Navigation Links
How the fly flies
Date:11/17/2011

This press release is available in German.

Flies are real flight artists, although they only have small wings compared to their body size. Scientists at the Max Planck Institute of Biochemistry in Martinsried near Munich, Germany, recently identified the genetic switch that regulates the formation of flight muscles. "The gene spalt is essential for the generation of the ultrafast super muscles," emphasizes Frank Schnorrer, head of the research group 'Muscle Dynamics'. "Without spalt, the fly builds only normal leg muscles instead of flight muscles." The scientists' results have now been published in Nature.

In order to fly efficiently, flies have to flap their small wings very fast. This causes the familiar buzzing and humming of the small beasts. The fruit fly Drosophila melanogaster moves her wings at a frequency of 200 hertz that means its flight muscles contract and relax 200 times per second. "In contrast, a hundred meters sprinter who moves his legs only a few times per second moves like a snail," Frank Schnorrer describes. How can the fruit fly flap its wings at such a high frequency?

Muscles control all body movements, including the wing oscillations. However, flight muscles are unique. Their contractions are not only regulated by nerve impulses as usual, but additionally triggered by tension. Every fly has two categories of flight muscles which enable the wing oscillations: One type moves the wings down and, at the same time, stretches the other type which induces its contraction. Such, the wings are pulled up again and stable wing oscillations begin.

No spalt, you are flightless

By means of targeted gene silencing in the fruit fly, scientists in the research group "Muscle Dynamics" at the MPI of Biochemistry have now identified the switch essential for the formation of flight muscles: "Spalt". Transcription factors like Spalt play an important role for the correct transcription of the genetic information into RNA and proteins necessary in the respective cell type. Spalt only exists in flight muscles and is responsible for the specific architecture of their myofibrils. These components of muscle fibres alone enable the contraction of a muscle in response to the applied tension during the oscillations. Without Spalt, the flies survive, but are flightless. The flight muscles no longer react to tension and behave like normal leg muscles. Vice versa, the scientists succeeded in creating flight muscle-like muscles in the fly's legs by only inserting Spalt.

These results could be medically important. "Human body muscles do not have Spalt and are hardly regulated by tension," Frank Schnorrer explains. "But the human cardiac muscle builds Spalt and the tension inside the ventricle influences the heartbeat intensity. Whether Spalt plays a role in heartbeat regulation, is not yet known and remains to be investigated."


'/>"/>
Contact: Anja Konschak
konschak@biochem.mpg.de
49-898-578-2824
Max-Planck-Gesellschaft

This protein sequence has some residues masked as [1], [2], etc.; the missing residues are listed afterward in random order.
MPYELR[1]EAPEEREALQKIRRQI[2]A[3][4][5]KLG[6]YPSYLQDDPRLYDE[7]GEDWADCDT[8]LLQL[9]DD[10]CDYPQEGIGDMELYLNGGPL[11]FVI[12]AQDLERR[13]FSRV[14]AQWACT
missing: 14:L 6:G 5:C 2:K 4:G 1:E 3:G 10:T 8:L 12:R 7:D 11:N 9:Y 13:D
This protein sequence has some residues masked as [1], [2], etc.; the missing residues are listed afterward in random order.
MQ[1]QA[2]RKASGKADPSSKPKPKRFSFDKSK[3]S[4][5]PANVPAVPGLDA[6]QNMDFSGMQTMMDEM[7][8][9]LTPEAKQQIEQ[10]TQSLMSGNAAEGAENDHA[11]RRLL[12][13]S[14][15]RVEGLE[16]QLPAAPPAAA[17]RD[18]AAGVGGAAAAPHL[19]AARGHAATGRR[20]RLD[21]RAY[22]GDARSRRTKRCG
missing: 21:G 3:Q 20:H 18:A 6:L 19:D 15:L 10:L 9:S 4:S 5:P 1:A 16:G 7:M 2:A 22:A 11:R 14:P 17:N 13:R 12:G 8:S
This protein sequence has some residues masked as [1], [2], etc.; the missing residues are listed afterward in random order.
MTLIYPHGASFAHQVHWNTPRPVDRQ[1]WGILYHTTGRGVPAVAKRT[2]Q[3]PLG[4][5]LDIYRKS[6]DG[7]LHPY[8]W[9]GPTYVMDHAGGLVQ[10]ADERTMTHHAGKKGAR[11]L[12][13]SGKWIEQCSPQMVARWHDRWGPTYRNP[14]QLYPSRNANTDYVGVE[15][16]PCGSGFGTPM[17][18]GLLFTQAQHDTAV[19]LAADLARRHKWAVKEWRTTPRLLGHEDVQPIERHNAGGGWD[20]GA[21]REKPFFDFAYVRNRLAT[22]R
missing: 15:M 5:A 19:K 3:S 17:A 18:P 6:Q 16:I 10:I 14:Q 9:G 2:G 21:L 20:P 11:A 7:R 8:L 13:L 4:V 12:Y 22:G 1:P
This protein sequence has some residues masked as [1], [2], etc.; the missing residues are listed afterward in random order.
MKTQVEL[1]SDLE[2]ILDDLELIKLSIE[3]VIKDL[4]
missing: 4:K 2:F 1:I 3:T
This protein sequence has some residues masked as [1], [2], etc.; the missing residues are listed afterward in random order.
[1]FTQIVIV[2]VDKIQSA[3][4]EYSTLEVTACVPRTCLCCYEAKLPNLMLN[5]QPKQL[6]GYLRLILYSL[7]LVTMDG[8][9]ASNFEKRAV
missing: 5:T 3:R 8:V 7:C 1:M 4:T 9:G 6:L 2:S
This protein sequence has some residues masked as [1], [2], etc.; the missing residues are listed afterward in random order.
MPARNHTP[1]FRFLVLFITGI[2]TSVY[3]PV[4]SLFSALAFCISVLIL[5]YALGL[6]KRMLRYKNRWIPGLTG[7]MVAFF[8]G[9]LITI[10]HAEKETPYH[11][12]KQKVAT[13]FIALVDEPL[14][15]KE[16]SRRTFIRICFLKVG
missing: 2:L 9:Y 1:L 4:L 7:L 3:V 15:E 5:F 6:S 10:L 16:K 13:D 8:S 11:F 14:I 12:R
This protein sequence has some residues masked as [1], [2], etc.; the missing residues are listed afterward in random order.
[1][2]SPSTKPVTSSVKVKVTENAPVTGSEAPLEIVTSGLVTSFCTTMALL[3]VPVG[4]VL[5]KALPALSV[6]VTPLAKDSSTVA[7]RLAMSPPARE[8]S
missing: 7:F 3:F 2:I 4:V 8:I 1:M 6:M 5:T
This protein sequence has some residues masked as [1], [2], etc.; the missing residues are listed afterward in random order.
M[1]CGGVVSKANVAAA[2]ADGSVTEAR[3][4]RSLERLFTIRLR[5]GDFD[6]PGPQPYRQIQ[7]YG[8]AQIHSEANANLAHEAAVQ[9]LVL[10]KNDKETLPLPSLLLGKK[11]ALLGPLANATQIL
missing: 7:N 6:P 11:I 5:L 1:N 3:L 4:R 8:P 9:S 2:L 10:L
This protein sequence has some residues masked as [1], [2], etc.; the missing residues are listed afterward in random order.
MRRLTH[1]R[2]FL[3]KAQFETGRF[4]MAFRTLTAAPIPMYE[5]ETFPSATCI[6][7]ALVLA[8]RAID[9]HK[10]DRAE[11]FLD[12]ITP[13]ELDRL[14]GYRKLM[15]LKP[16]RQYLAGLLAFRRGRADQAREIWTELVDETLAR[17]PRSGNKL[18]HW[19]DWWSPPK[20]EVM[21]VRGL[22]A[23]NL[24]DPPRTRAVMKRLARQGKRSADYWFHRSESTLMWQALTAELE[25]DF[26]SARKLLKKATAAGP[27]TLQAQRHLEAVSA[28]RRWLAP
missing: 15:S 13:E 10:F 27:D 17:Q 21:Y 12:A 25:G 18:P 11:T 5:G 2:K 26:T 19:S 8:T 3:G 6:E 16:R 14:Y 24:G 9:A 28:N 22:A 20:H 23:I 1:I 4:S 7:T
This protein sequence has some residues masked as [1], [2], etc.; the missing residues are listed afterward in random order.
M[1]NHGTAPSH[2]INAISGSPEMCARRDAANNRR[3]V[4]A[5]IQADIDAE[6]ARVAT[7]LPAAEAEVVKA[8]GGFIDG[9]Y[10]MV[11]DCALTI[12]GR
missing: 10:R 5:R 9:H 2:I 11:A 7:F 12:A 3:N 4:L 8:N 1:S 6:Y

Source:Eurekalert  

Related biology news :

1. UCLA biologists slow the aging process in fruit flies
2. Biologists use flies and mice to get to the heart of Down syndrome
3. Digging up clues: Research on buried blow flies to help crime scene investigators
4. Distribution atlas of butterflies in Europe
5. New thinking on regulation of sex chromosomes in fruit flies
6. A tale of (more than) 2 butterflies
7. Research reveals how butterflies copy their neighbors to fool birds
8. Mutant flies shed light on inherited intellectual disability
9. No safety in numbers for moths and butterflies
10. Too many relatives ruining your picnic? Be glad the flies dont invite their cousins
11. Instant evolution in whiteflies: Just add bacteria
Post Your Comments:
*Name:
*Comment:
*Email:
Related Image:
How the fly flies
(Date:2/8/2017)... , Feb. 7, 2017 Report Highlights ... by 2021 from $8.3 billion in 2016 at a ... to 2021. Report Includes - An overview of ... market trends, with data from 2015 and 2016, and ... - Segmentation of the market on the basis of ...
(Date:2/7/2017)... February 7, 2017 Ipsidy Inc. ... Corporation [OTC: IDGS], ("Ipsidy" or the "Company") a provider ... processing services, is pleased to announce the following changes ... Effective January 31, 2017, Philip D. Beck ... CEO and President.  An experienced payment industry professional and ...
(Date:2/3/2017)... , Feb. 3, 2017 A new independent ... Strategy Partners, LLP (IdSP) . Designed to fill a ... complex identity market, founding partners Mark Crego ... combined years just in identity expertise that span federal ... non-profit leadership. The Crego-Kephart combined expertise has a common ...
Breaking Biology News(10 mins):
(Date:3/1/2017)... , March 1, 2017  Trovagene, Inc. (NASDAQ: TROV), ... today that it will report financial results for the fourth ... 15, 2017. Trovagene,s senior management team will host ... p.m. Eastern Daylight Time (2:00 p.m. Pacific Daylight Time) to ... ...
(Date:3/1/2017)... SHANGHAI , March 1, 2017  Luxcel ... based Biotechnology Company and HD Biosciences Co., ... Research Organization (CRO), announced today that they have ... new assay technologies for preclinical drug safety services. ... Luxcel,s state-of-the-art assays and technologies for assessment of ...
(Date:3/1/2017)... Conn. (PRWEB) , ... March 01, 2017 , ... ... Group, Inc. will hold its annual technology show and open house, Southern Tech ... CNC machinery from Okuma, Tsugami, Hardinge Group and Chiron and perform live metal ...
(Date:2/28/2017)... ... February 28, 2017 , ... ... Inc. (Newark, DE) have formed a strategic partnership to develop and market ... renewable energy laboratories. These automated testing solutions will save analysis time and ...
Breaking Biology Technology: